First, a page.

Asian stock markets ended lower Wednesday as sentiment was weighed down by concerns over the global economic growth and the U.S. corporate earnings.

Japanese benchmark Nikkei tumbled 1.98 percent or 173.36 points to 8,596.23, Hong Kong's Hang Seng declined 0.11 percent or 22.74 points to 20914.54 and South Korea’s KOSPI Composite plunged 1.56 percent or 30.82 points to 1,948.22 while Chinese Shanghai Composite gained 0.22 percent and Indian benchmark BSE Sensex slipped 0.70 percent.

Markets opened on a negative note, tracking the overnight losses on the Wall Street as sentiment was dampened following the pessimistic global growth forecast by the International Monetary Fund (IMF) while fears of a poor quarterly earnings season in the U.S. also weighed.

Concerns over the global economic slowdown resurfaced after the IMF slashed its growth forecast for the world to 3.3 percent this year and 3.6 percent for 2013 citing the debt crisis affecting the euro zone and the faltering U.S. economy. The IMF said a further spike in the euro zone crisis and failure to tackle the “fiscal cliff” in the U.S. would make growth prospects far worse.

 The IMF also cut its growth forecasts for China to 7.8 percent for this year and 8.2 percent for next year, saying the stimulus efforts have so far failed to deliver the expected boost, increasing fears of a hard landing in the world’s second largest economy.

Meanwhile, concerns over the upcoming quarterly corporate earnings increased after Alcoa, the largest U.S. aluminum producer, kicked off the season reporting that it swung to third quarter net loss. Alcoa also lowered the global consumption forecast for 2012 to 6 percent down from 7 percent announced in July citing the main reason as the slowdown of China’s economy.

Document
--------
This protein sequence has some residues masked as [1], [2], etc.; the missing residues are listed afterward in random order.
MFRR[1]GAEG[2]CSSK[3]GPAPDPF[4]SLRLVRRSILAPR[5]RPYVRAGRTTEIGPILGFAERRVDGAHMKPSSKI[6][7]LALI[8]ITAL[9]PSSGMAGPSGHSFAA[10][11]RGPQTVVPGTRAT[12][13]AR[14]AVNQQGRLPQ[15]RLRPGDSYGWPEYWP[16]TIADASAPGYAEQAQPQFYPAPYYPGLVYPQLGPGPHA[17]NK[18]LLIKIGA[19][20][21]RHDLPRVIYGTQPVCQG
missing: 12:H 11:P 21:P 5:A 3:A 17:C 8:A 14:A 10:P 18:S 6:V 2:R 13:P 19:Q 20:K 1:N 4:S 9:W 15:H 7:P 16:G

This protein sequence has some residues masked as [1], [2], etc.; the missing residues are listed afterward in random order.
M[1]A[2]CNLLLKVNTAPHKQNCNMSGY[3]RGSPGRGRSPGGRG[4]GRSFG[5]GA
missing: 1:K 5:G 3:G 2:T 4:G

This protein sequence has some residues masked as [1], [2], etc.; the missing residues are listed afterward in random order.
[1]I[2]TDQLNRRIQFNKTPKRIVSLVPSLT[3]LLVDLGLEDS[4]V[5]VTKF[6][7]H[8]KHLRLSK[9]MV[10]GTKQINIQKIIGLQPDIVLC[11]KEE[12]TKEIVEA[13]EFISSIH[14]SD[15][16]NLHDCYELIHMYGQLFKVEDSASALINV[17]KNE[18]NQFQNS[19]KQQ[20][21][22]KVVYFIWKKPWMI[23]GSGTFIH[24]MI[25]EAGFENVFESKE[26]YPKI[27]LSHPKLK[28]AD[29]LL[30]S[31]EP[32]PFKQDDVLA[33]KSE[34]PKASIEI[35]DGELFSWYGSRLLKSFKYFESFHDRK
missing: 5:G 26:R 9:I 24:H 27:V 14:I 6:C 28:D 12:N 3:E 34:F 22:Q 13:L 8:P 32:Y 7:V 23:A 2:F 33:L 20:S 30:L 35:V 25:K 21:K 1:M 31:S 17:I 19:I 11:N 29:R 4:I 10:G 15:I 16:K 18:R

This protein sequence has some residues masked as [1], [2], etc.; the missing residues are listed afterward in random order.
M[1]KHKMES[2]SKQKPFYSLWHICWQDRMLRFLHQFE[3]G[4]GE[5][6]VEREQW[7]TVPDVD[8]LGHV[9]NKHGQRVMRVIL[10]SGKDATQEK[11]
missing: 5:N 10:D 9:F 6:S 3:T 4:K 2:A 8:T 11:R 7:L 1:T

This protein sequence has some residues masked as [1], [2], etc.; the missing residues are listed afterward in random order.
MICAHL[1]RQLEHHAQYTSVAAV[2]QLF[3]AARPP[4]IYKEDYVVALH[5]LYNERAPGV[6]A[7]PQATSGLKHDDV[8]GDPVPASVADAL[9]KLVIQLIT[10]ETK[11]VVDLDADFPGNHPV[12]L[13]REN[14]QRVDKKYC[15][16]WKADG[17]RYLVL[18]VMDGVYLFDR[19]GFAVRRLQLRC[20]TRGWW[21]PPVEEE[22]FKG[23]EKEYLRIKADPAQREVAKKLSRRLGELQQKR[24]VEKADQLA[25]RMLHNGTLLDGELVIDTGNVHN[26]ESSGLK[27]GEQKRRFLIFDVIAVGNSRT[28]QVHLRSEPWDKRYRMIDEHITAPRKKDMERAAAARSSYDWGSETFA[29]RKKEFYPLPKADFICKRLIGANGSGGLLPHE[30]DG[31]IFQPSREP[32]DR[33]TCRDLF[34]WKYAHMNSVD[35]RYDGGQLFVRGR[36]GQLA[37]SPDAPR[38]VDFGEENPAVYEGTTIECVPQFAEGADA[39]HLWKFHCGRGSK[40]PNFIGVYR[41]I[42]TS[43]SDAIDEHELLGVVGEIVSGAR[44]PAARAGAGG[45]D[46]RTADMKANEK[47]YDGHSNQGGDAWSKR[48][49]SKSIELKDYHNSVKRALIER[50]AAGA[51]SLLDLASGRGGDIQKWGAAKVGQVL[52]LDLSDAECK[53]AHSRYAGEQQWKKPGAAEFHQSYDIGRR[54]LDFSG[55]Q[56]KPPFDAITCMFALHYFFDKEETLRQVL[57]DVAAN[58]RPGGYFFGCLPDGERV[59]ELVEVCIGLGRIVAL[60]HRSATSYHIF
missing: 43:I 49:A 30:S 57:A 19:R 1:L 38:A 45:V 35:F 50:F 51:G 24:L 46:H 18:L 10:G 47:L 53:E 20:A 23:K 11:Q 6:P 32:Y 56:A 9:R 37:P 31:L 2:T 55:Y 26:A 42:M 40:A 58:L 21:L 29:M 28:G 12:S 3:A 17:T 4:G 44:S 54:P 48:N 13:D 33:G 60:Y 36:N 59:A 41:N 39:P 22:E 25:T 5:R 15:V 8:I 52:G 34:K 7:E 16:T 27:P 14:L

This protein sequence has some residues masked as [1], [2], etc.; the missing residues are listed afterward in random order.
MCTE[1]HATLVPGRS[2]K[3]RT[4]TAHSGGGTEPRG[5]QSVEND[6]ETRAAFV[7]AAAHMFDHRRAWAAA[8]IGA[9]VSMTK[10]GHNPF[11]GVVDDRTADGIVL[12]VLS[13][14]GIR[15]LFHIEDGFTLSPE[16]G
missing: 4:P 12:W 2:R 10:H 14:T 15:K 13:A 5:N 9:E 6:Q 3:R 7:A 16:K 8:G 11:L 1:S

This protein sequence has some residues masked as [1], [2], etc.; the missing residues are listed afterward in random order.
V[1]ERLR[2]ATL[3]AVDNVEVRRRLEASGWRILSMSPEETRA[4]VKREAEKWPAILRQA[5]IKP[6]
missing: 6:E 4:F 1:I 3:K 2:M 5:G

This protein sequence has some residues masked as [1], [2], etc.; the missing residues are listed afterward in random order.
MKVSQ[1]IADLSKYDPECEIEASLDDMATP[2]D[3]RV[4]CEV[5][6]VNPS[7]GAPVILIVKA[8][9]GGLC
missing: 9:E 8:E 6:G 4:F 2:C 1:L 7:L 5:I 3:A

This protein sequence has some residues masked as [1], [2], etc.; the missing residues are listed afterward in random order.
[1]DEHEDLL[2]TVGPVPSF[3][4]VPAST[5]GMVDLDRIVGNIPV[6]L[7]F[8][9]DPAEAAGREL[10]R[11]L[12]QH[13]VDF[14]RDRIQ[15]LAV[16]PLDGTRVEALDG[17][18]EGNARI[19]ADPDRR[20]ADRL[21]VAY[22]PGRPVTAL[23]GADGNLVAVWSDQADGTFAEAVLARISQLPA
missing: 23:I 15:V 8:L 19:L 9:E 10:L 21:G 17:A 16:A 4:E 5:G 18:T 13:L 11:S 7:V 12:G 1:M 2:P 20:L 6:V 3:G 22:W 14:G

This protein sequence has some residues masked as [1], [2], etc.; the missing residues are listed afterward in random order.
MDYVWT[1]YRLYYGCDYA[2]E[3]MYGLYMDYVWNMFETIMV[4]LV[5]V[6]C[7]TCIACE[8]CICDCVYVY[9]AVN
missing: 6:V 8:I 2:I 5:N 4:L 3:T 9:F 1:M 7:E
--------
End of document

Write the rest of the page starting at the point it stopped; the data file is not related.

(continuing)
Market participants feared that the upcoming quarterly corporate earnings will be far less flattering than in previous quarters. According to Thomson Reuters’ data, S&P 500 earnings for the third quarter are forecast to have fallen 2.4 percent from the year-earlier period, which would be the first decline in three years and could make global recovery more difficult in the months ahead.

"It has been a good run and there are sellers looking to lock in 9 or 10 percent (profit), which will probably look pretty good over the course of the year. We're in a low-growth environment, so if you can get close to a double-digit return you might as well try to lock that in,” Winston Sammut, investment director at Maxim Asset Management in Sydney, told Reuters.

Japanese Nikkei plunged to two month low, led by declines from automakers and technology shares. Technology shares plunged after top chip maker Intel Corp was hit with brokerage downgrades. Panasonic Corp. plunged 3.63 percent and Fujitsu Ltd. fell 3.08 percent while Toshiba Corp. slumped 4.18 percent.

Automakers went down after they confirmed sharp declines in China sales as Japan's tensions over the territorial dispute with China sparked boycotts and raised concerns about their future in the world's biggest auto market. Honda Motor Co Ltd. declined 1.14 percent and Toyota Motor Corp. fell 1.90 percent.

Sands China Ltd. declined 0.92 percent and AIA Group Ltd. fell 1.34 percent in Hong Kong while Dongfeng Automobile Co Ltd. surged 3.96 percent in Shanghai.

In Seoul, Korea Electric Power Corp fell 2.78 percent and Samsung Electronics Co Ltd plunged 3.43 percent while LG Electronics Inc fell 0.44 percent.